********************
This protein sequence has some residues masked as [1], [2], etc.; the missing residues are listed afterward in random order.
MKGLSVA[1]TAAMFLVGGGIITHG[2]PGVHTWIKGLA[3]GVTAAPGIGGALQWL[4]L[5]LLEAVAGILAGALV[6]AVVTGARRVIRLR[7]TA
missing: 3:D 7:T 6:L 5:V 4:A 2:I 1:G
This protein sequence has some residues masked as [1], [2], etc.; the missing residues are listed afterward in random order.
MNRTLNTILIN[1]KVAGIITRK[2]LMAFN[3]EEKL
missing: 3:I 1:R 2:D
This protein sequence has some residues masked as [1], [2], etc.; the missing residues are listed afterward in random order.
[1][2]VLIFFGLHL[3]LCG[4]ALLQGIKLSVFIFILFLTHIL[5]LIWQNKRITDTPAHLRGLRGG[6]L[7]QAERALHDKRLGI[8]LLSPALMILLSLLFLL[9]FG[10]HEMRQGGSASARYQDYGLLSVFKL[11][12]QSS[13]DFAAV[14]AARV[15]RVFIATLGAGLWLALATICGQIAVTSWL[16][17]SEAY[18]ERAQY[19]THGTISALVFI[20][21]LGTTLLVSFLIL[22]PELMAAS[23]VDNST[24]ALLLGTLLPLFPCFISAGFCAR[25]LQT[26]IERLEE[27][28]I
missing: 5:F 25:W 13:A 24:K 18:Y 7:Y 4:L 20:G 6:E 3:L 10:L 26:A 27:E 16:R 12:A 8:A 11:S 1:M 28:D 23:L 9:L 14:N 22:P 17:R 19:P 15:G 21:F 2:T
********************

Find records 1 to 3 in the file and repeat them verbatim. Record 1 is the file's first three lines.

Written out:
This protein sequence has some residues masked as [1], [2], etc.; the missing residues are listed afterward in random order.
MKGLSVA[1]TAAMFLVGGGIITHG[2]PGVHTWIKGLA[3]GVTAAPGIGGALQWL[4]L[5]LLEAVAGILAGALV[6]AVVTGARRVIRLR[7]TA
missing: 3:D 7:T 6:L 5:V 4:A 2:I 1:G
This protein sequence has some residues masked as [1], [2], etc.; the missing residues are listed afterward in random order.
MNRTLNTILIN[1]KVAGIITRK[2]LMAFN[3]EEKL
missing: 3:I 1:R 2:D
This protein sequence has some residues masked as [1], [2], etc.; the missing residues are listed afterward in random order.
[1][2]VLIFFGLHL[3]LCG[4]ALLQGIKLSVFIFILFLTHIL[5]LIWQNKRITDTPAHLRGLRGG[6]L[7]QAERALHDKRLGI[8]LLSPALMILLSLLFLL[9]FG[10]HEMRQGGSASARYQDYGLLSVFKL[11][12]QSS[13]DFAAV[14]AARV[15]RVFIATLGAGLWLALATICGQIAVTSWL[16][17]SEAY[18]ERAQY[19]THGTISALVFI[20][21]LGTTLLVSFLIL[22]PELMAAS[23]VDNST[24]ALLLGTLLPLFPCFISAGFCAR[25]LQT[26]IERLEE[27][28]I
missing: 5:F 25:W 13:A 24:K 18:Y 7:Y 4:L 20:G 6:E 3:L 10:L 26:A 27:E 16:R 12:A 8:A 11:S 1:M 28:D 23:L 9:L 14:N 22:P 17:R 19:P 15:G 21:F 2:T